Jobs in Agribusiness: Career Options and Requirements

Jan 06, 2020

Agribusiness degree jobs span a range of areas from traditional farming to marketing. Read on for details on agribusiness careers and the educational backgrounds they require.

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The field of agribusiness offers numerous career opportunities ranging from traditional farming occupations to business-related areas like marketing and finance. Education requirements vary based on an individual's specific area of interest; careers in farming often require primarily on-the-job training while more business-related specialties can require undergraduate degrees. For example, students interested in marketing for agricultural companies may be able to tailor their degree in marketing toward that specialization.

Agribusiness Career Options

Below are some of the most widely-recognized career options within agribusiness.

Agricultural Manager

Agricultural managers oversee daily operations on agricultural establishments like farms and ranches. Typical duties include managing employees who work with crops and farm animals and supervising the upkeep of the property and its equipment. Additionally, agricultural managers may create budgets and oversee plans for selling crops or other farm products. Besides working at typical crop and livestock farms, agricultural managers can also work in nurseries or aquaculture facilities. Agricultural managers can begin their careers once they have earned a high school diploma since most learning occurs on the job. However, some earn an associate's or bachelor's degree in agricultural science or a related field.

Food Scientist

Agriculture and food science is another career option related to agribusiness. Food scientists can study crops, livestock, and farm animals with the goal of increasing safety and productivity. These scientists may examine biological and chemical processes that contribute to crop growth and farm animal development. Food scientists may also work to enhance the nutritional value of processed foods and to develop new food products. Some food scientists focus on food safety and inspect food processing facilities to make sure they comply with safety regulations. Agricultural and food scientists typically have at least a bachelor's degree, and some food science programs are available online.

Extension Agent

As employees of universities or government agencies, extension agents educate people in their state on topics related to agriculture like nutrition, animal production, and community concerns. Agents identify issues of interest and create education programs on those topics. They provide instruction either to community members or to students at their state's land-grant university. Extension agents can also serve as experts who provide information to citizens on agriculture-related topics. They may create and maintain volunteer networks and work with related community organizations like 4-H. Extension agent positions usually require at least a bachelor's degree.

Additional Agribusiness Degree Jobs

Individuals with an interest in agriculture and business can pursue additional career paths. Agribusiness degree jobs can also include the following:

  • Agricultural Lobbyists: work with government officials and policymakers; represent agricultural interests
  • Grain Buyers: coordinate grain purchases by farmers with companies providing grain and materials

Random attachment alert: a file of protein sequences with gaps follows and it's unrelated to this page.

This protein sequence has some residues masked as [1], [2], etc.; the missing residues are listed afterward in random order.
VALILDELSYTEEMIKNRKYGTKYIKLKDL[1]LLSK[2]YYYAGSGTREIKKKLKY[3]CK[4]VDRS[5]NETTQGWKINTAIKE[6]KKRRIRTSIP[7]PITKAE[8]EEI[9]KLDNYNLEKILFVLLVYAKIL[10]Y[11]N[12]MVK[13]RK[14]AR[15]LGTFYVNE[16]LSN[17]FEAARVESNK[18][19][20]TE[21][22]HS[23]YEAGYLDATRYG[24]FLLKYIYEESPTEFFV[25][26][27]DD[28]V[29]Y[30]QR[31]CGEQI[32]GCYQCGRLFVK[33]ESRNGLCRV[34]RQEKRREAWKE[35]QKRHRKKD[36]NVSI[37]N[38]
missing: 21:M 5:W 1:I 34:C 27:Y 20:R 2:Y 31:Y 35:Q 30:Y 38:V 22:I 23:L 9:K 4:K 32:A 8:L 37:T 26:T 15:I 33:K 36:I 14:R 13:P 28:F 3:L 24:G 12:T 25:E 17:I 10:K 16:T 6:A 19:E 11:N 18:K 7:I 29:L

• Agricultural Loan Officers: evaluate, approve, and manage funding loans to farmers
  • Agricultural Science Educators: instruct students in science, math, and agricultural methods; provide educational development opportunities for students
  • Marketing Specialists: develop and execute marketing strategies for agricultural companies providing seed, fertilizer, equipment, and related products

Agribusiness Education Requirements

Although traditional farmers can enter the field with a high school diploma, recent trends toward more complex methods and issues have prompted many agricultural professionals to earn an associate's or bachelor's degree. For many positions related to agribusiness, post-secondary education is required. Degrees are available at undergraduate and graduate levels.

Associate's Degrees

Two-year degree programs related to agribusiness can be found at many community colleges. Programs are available for students interested in entering the workforce after two years of study and for students hoping to transfer to a four-year institution, and some agribusiness programs are available online. In addition to general education courses, agribusiness associate's programs typically include classes in:

  • Economics
  • Marketing
  • Management
  • Animal science
  • Crop production
  • Soil science

Bachelor's Degrees

At the undergraduate level, students can also earn bachelor's degrees in agribusiness and related areas. These programs prepare students to work in the growing agribusiness sector by equipping them with fundamental business knowledge blended with perspectives unique to the agriculture sector. Degrees can be earned in three to four years and often include coursework in:

  • Management
  • Agricultural economics
  • Business statistics
  • Food production
  • Finance

Graduate Degrees

Individuals interested in advancing their careers in agribusiness can find relevant master's and doctoral programs. Master's degrees in this area emphasize skills agribusiness managers need to help their organizations succeed, and some programs offer classes online. Doctoral program options are more limited, but some programs allow students to design courses of study emphasizing agribusiness in combination with study in finance, management, or related areas. Common course topics include:

  • Logistics
  • Financial management
  • Risk management
  • International agribusiness
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